A 9th century genealogical legend claimed that Charlemagne was descended from a daughter of Emperor Justinian II (668-711) on Charlemagne's mother's side. Justinian II's first wife Eudocia was probably dead or divorced by the time Justinian II married his second wife Theodora of Khazaria, in 702. A daughter of Justinian II, presumed to be named Anastasia, was engaged to Tervel, Khan of Bulgaria, between 704 and 705. It is unknown whether the marriage took place. A daughter of Justinian II by his first marriage would have been born about 683 to 702, and thus have been about 18 to 37 years older than Bertrada of Laon (720-783) and could have been her mother or grandmother. A daughter of Justinian II by his second marriage would have been born about 703 to 711, and thus have been about 9 to 17 years older than Bertrada of Laon (720-783) and thus could possibly have been her mother.

As I wrote, Charlemagne (742-814) was the son of Mayor of the Palace and later King Pepin the Short (714-768). Pepin the Short was a son of Charles Martel (c. 688-741), Duke and Prince of the Franks, and Mayor of the Palace, and his wife Rotrude (d. 724) who is believed to have probably been a daughter of Lambert, Count of Hesbaye and sister of Robert I, Duke of Neustria. a probable ancestor of the Robertians and the Capetians. Lambert II, Count of Hesbaye (669-742) is believed to have been a son or grandson of Robert II, lord chancellor of the Franks, or less probably a son of Warinus and Gunza. Lambert, Count of Hesbaye - Wikipedia

Charles Martel (c. 688-741), Duke and Prince of the Franks, and Mayor of the Palace, was the son of Pepin II of Herstal (c.635-714), Duke and Prince of the Franks, and Mayor of the Palace, and his mistress Alpaida (c.654 -c.714).

Pepin II of Herstal (c.635-714), Duke and Prince of the Franks, and Mayor of the Palace, was the son of Ansegisel (c. 602/610- by 679) and Saint Begga (615-693). Saint Begga (615-693) was the daughter of Pippin I "of Landen" (c.580-640), Mayor of the Palace of Austrasia, and his wife Saint Itta (692-652). Pepin I "of Landen" was reportedly son of a noble named Carloman Pepin of Landen - Wikipedia. Saint Itta (692-652) is said to have been the sister of Saint Modoald, bishop of Trier, and of Saint Severa, an abbess. Itta of Metz - Wikipedia Saint Itta may have been from a Gallo-Roman senatorial family and a daughter of Arnoald, Bishop of Metz Arnoald - Wikipedia, a son of Ansbertus Ansbertus - Wikipedia.

So Ansegisel (c. 602/610- by 679) was the paternal great great grandfather of Charlemagne (742-814).

Ansegisel (c. 602/610- by 679) was the son of Saint Arnulf, Bishop of Metz Ansegisel - Wikipedia. St. Arnulf (c.582-640s), (the Arnoud de Tongres mentioned by authun) was an important noble and government official who was also Bishop of Metz.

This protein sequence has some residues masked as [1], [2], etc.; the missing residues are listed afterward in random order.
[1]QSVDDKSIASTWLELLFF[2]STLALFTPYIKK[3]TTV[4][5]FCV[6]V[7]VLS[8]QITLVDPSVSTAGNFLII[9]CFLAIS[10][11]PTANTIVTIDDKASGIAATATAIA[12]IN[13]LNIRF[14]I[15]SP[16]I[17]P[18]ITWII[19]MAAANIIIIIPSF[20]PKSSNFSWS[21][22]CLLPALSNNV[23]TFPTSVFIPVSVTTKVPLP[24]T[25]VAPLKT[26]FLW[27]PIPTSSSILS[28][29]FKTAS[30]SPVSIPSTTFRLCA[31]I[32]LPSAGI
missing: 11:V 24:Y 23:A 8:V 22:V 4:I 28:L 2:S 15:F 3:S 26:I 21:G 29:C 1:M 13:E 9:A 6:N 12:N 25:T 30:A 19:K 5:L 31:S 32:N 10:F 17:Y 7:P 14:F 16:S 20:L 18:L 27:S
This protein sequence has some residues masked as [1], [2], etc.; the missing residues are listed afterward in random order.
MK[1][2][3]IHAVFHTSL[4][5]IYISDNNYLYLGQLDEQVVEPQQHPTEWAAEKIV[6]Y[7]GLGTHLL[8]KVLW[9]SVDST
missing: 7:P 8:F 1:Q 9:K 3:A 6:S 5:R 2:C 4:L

St. Arnulf and Peppin I "of Landen", two of the 16 great great great grandfathers of Charlemagne, are about the earliest certain ancestors of Charlemagne. But that hasn't stopped people from speculating about his ancestry for about the last 1,200 years.

It is believed that St. Arnulf's father was a Frank named Bodegisel.

Bodegisel (died 585 or 588) was a powerful Frankish noble, murdered by a mob in Carthage while returning from Constantinople. He was the son of Mummolin, Duke of Soisons. Bodegisel - Wikipedia

Mummolin (b. c. 500) was a son of Munderic and his wife Arthemia, daughter of senator Florentinus. Mummolin - Wikipedia

Munderic (killed. 532/33)
He married a daughter of Florentinus (born 485), a Roman senator, and his wife Artemia, daughter of Rusticus of Lyons.
Munderic claimed the throne, saying he was a son of Chlodoric the Parricide. Munderic - Wikipedia

Chlodoric the Parracide (d. c. 509) was the son of a Frankish king, incited by the rival Frankish king Clovis to kill his father and seize the throne, but then killed by Clovis's men, and Clovis took over his kingdom. He was the son of King Sigobert the Lame. Chlodoric the Parricide - Wikipedia

King Sigobert the Lame (killed c. 509), was allegedly the son of a Childebert. Sigobert the Lame - Wikipedia Childebert could have been a son, nephew, brother, uncle, first cousin, or more distant relative, of Merovech or Meroveus, ancestor of the Merovingians, but that is just speculation.

As Wikipedia says about St. Arnulf:

He is claimed to be a direct descendant of Flavius Afranius Syagrius, being a case for descent from antiquity.
And:

The Vita Sancti Arnulfi, written shortly after the saint's death, states that he was of Frankish ancestry, from "sufficiently elevated and noble parentage, and very rich in worldly goods".[1]

Shortly after 800, most likely in Metz, a brief genealogy of the Carolingians was compiled, with no verifiable historical basis. It was modelled in style after the genealogy of Jesus in the New Testament. According to this source, Arnulf's father was a certain Arnoald, who in turn was the son of Ansbertus and Blithilt (or Blithilde), an alleged and otherwise unattested daughter of Chlothar I. This claim of royal Merovingian descent is not confirmed by the contemporary reference in the Vita. Under Salic Law no children of Blithilde would be recognized as legitimate heirs to the dynasty, so an event like this would hardly be recorded, least remembered after many centuries.